Friday, 6 May 2011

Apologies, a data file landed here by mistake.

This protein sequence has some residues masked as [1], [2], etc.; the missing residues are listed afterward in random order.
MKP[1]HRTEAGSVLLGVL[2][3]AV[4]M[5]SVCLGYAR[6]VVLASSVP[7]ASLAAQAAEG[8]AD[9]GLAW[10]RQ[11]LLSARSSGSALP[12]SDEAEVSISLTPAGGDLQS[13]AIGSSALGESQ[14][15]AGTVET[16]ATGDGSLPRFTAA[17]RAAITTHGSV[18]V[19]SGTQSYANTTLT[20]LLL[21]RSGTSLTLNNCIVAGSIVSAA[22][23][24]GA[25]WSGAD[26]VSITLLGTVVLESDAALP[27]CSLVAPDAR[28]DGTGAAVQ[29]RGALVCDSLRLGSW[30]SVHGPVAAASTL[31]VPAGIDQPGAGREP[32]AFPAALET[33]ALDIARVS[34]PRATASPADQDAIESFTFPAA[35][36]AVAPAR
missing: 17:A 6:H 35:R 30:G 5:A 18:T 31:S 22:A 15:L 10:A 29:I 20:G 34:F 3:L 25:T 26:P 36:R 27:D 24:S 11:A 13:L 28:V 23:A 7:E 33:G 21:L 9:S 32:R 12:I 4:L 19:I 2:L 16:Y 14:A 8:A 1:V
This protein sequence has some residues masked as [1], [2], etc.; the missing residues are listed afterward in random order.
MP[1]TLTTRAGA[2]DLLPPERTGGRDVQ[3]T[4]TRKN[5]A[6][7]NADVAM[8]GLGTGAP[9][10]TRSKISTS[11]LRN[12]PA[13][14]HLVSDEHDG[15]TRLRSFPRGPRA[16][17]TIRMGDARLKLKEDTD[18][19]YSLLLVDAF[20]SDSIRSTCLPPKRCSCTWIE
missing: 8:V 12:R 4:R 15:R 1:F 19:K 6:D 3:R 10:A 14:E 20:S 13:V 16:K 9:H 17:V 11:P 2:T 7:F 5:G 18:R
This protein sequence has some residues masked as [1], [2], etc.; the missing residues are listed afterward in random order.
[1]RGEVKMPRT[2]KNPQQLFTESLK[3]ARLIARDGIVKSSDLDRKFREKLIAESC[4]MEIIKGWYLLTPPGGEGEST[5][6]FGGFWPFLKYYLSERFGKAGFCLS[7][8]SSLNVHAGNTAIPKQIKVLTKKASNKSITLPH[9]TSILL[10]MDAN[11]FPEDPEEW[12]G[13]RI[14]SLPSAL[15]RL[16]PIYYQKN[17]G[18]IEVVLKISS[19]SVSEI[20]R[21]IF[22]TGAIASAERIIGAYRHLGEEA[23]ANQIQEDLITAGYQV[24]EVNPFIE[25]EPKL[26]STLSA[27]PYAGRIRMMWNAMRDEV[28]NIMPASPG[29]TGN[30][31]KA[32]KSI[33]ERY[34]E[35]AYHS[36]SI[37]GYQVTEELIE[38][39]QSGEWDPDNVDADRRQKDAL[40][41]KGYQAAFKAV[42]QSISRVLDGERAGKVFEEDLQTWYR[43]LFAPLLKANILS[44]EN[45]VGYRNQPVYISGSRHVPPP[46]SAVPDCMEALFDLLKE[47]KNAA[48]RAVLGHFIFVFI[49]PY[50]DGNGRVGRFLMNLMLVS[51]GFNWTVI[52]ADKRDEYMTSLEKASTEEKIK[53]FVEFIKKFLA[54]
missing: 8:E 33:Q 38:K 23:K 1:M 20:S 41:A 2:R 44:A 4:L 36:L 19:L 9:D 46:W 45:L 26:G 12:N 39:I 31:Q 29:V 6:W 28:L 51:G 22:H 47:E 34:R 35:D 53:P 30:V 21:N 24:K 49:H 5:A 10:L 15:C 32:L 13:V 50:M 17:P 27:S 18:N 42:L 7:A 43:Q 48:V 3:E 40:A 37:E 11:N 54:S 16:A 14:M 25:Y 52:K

G-forces are used for explaining the relative effects of centripetal acceleration that a rider feels while on a roller coaster.  Consequently, the greater the centripetal acceleration, the greater the G-forces felt by the passengers.  A force of 1 G is the usual force of the Earth’s gravitational pull that a person feels when they are at rest on the Earth’s surface; in other words, it can be described as a person’s normal weight.  When a person feels weightless, as in free fall or in space, they are experiencing 0 G’s.  When the roller coaster train is going down a hill, the passengers usually undergo somewhere between 0 and 1 G.  However, if the top of the hill is curved more narrowly than a parabola, the passengers will experience negative G’s as they rise above the seat and get pushed down by the lap bar.  This is because gravity and the passengers’ inertia would have them fall in a parabolic arc.  G-forces greater than 1 can be felt at the bottom of hills as the train changes direction.  In this case the train is pushing up on the passengers with more than the force of gravity because it is changing their direction of movement from down to up.  G-forces that are felt when changing direction horizontally are called lateral G’s.  Lateral G’s can be converted into normal G-forces by banking turns.

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